Endangered Species in Belize

 

Endangered Species Belize

With over half the country covered in rainforest, and stretched along the coast of the Caribbean Sea, there are numerous endangered species in Belize, taking advantage of its lush, wild landscape.

Since becoming independent in 1981, Belize has taken measures to preserve its natural resources. About 26% of Belize is protected within 95 reserves covering both land and sea. This post explores some of the endangered species in Belize that these reserves aim to protect.

The jaguar

During the 1960s and 70s, the jaguar was hunted for its spectacular coat. In 1973, the Convention on the International Trade in Endangered Species (CITES) named the species as one in need of protection, outlawing the international trade of jaguar fur, and prohibiting jaguar hunting in many countries.

They suffer from habitat loss through deforestation and a lack of prey through over-hunting by humans. Belize’s vast rainforest is the perfect habitat for jaguars, and the Cockscomb Basin Wildlife Sanctuary was set up in 1990 as the only jaguar preserve in the world.

The Cockscomb Mountains surround over 128,000 acres of Belizean rainforest and, along with Pumas, Ocelots, Margays and Jaguarundis, there are around 80 jaguars in the sanctuary, enjoying the dense, well-covered forest and swamps.

Up to 6 ½ feet long from nose to tail, adult males can weigh 200 pounds. Their diet varies greatly, encompassing more than 87 species, including horses, turtles and birds.

Although they kill other animals to survive, their preservation will help to increase numbers of other species. They are known as an umbrella species because they require large areas of protected land, which also benefits other animals.

Some groups of ancient Maya had the right idea about jaguars. Believing that their kings were reincarnated as the jaguars in the area, killing one was punishable by death.

The Baird’s tapir

Another endangered species in Belize is the country’s national animal, and the largest land mammal in Central America. While the Lacandon people of Mexico refer to it as the jungle horse, the Belizeans call it the mountain cow.

Like jaguars, they are affected by deforestation, and were classified as “vulnerable” in 1996. Although it is illegal to hunt the Baird’s tapir, this law is unfortunately unenforced, meaning that they still hunted by humans.

Baird’s tapirs are a dark, grayish brown with a cream coloured marking on the neck, and a dark spot on each cheek. Larger than other species of American tapirs, they can be up to 7ft long, and weigh from 300 to 900 pounds.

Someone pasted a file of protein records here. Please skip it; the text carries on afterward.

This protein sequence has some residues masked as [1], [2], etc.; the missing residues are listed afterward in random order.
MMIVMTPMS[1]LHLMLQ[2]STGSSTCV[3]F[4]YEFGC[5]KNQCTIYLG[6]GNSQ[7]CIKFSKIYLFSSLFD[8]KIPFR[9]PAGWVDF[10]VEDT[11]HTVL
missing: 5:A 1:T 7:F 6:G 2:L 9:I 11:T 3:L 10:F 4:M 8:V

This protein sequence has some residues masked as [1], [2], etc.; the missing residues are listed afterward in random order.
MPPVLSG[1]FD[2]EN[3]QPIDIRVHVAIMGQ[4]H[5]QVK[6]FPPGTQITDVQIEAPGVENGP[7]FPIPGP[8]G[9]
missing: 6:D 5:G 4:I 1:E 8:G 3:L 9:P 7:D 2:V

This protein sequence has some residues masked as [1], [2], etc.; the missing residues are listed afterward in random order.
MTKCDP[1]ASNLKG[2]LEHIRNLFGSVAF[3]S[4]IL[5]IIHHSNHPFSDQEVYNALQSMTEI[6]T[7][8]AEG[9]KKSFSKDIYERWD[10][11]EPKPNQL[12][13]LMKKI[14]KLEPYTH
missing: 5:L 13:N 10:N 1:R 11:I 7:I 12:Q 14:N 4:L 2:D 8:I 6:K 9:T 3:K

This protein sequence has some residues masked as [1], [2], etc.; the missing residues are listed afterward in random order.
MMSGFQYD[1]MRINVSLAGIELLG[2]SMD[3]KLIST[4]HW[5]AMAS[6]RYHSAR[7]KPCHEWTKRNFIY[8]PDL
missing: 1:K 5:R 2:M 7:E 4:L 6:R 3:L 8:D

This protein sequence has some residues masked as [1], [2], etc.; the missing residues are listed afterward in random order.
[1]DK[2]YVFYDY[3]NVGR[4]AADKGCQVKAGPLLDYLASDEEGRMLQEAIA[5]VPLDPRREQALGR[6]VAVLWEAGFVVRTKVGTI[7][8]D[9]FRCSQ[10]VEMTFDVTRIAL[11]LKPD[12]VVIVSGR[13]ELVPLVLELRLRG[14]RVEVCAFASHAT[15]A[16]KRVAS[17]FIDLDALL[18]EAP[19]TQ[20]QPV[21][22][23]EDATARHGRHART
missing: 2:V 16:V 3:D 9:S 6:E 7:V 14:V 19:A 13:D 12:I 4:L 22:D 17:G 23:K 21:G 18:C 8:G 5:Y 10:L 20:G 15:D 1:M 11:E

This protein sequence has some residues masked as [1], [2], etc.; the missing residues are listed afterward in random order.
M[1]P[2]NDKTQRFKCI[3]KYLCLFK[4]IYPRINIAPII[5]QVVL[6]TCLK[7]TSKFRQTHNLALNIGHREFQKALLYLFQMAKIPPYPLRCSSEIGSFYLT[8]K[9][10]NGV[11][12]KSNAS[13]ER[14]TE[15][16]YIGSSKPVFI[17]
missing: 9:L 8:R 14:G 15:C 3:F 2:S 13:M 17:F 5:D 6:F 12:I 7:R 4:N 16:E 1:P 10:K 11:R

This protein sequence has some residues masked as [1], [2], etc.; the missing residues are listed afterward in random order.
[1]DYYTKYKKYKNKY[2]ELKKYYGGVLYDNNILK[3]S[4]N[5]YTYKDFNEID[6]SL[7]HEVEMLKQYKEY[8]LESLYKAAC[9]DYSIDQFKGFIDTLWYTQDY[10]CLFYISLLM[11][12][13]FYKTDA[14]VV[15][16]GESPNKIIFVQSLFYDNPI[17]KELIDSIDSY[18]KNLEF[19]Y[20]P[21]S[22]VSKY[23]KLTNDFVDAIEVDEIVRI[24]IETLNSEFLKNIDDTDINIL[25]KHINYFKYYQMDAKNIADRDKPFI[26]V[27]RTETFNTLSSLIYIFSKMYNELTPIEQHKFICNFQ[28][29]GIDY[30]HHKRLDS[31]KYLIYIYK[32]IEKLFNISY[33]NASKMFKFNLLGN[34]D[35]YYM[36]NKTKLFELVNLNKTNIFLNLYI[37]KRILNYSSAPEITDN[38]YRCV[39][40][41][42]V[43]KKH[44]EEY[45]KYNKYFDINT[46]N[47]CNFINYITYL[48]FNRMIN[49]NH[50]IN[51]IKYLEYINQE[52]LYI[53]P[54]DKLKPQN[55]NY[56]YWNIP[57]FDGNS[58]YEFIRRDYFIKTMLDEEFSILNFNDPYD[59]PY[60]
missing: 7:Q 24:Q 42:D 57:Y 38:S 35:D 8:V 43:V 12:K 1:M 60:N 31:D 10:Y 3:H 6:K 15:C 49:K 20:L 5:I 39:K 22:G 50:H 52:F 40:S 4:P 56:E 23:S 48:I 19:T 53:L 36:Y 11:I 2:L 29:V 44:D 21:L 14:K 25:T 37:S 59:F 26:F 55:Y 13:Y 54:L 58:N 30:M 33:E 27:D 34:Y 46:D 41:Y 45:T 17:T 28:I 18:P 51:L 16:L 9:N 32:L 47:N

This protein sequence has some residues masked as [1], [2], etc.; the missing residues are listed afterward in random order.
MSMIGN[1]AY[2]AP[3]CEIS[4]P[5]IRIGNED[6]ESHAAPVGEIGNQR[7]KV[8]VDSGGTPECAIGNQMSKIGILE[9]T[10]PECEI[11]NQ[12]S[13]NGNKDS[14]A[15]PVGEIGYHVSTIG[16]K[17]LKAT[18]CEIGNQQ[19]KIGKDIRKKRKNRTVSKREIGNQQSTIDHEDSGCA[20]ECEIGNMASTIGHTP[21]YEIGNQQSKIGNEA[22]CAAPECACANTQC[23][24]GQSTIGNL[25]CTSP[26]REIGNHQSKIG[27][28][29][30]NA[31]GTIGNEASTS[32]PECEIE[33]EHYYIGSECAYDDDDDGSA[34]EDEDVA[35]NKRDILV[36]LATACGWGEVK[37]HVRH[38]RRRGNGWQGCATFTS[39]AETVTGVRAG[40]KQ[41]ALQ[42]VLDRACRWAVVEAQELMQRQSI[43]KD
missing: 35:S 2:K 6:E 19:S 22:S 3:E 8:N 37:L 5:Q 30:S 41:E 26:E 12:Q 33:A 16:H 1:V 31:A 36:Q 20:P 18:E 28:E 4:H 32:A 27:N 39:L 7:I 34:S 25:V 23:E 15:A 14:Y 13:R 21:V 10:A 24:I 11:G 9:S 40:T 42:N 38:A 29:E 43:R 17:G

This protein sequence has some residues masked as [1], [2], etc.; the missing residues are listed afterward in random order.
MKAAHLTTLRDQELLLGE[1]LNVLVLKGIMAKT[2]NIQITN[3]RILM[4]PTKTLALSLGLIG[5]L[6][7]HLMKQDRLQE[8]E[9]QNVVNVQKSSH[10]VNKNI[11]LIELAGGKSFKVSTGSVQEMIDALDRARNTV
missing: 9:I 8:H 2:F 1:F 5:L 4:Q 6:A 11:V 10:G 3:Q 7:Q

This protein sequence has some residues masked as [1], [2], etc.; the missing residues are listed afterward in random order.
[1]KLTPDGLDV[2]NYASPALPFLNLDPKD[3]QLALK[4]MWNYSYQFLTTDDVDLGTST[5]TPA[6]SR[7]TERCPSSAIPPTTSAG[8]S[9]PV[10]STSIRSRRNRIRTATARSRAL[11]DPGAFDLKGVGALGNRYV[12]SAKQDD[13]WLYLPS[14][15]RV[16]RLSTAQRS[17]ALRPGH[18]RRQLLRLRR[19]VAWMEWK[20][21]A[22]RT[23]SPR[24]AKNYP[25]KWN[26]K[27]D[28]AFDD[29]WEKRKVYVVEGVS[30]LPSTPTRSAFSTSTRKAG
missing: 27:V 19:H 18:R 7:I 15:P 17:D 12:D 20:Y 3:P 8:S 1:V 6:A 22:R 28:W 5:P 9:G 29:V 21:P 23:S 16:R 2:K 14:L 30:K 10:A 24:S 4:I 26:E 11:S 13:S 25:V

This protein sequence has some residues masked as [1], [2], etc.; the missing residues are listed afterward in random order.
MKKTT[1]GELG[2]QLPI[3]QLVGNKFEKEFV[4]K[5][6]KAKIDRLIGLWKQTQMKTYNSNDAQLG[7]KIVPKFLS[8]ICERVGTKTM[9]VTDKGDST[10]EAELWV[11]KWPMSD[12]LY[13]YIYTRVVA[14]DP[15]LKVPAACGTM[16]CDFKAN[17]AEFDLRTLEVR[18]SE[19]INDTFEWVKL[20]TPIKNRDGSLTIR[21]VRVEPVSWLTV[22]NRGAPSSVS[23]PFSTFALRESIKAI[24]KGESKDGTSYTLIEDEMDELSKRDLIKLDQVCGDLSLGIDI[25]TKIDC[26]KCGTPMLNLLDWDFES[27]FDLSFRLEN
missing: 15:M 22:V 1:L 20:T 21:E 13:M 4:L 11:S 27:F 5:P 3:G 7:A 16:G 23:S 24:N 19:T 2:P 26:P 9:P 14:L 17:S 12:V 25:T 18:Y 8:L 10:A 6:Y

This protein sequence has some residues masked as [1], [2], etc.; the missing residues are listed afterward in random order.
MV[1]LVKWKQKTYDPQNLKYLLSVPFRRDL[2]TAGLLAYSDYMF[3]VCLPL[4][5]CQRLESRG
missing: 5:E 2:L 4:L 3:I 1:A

As forest animals who enjoy swimming, the Belizean rainforest is a great habitat for these tapirs. Babies can swim from three weeks, and the species commonly lives by water. They forage for fallen fruit and leaves on the forest floor, often at night.

The slow reproductive cycle of Baird’s Tapirs makes it difficult to quickly increase population size, and any deaths have a large impact. Pregnancy lasts for about 400 days, and only one baby is born, and so it is important for humans to help protect the species as much as possible.

The Mesoamerican river turtle

Locally known as the “hickatee”, or as the white turtle, these are nocturnal turtles living in rivers and lakes in Central America.

The only species left in its family, its closest relatives are known only from fossils. They are larger than most other turtles, up to 25 inches long, and weighing up to 50 pounds.

Their breeding season takes place from September to November. During these months, they lay up to 20 eggs on river banks that are reached by seasonal flooding.

These turtles are harvested for their meat, eggs and shells, and are in high demand. Because of their dwindling numbers, the International Union for Conservation of Nature has classified the animal as critically endangered, and CITES has also recognised the species as endangered.

In 2010, members of the scientific community, government officials, and other interested groups came together at the University of Belize to discuss conserving the species. As a result, the Turtle Survival Alliance began a program in 2011 that focused on breeding the turtles. The research is taking place across 1,200 acres of rainforest, within four reserves. The program aims to produce more hatchlings that can be released into the wild to replenish the population.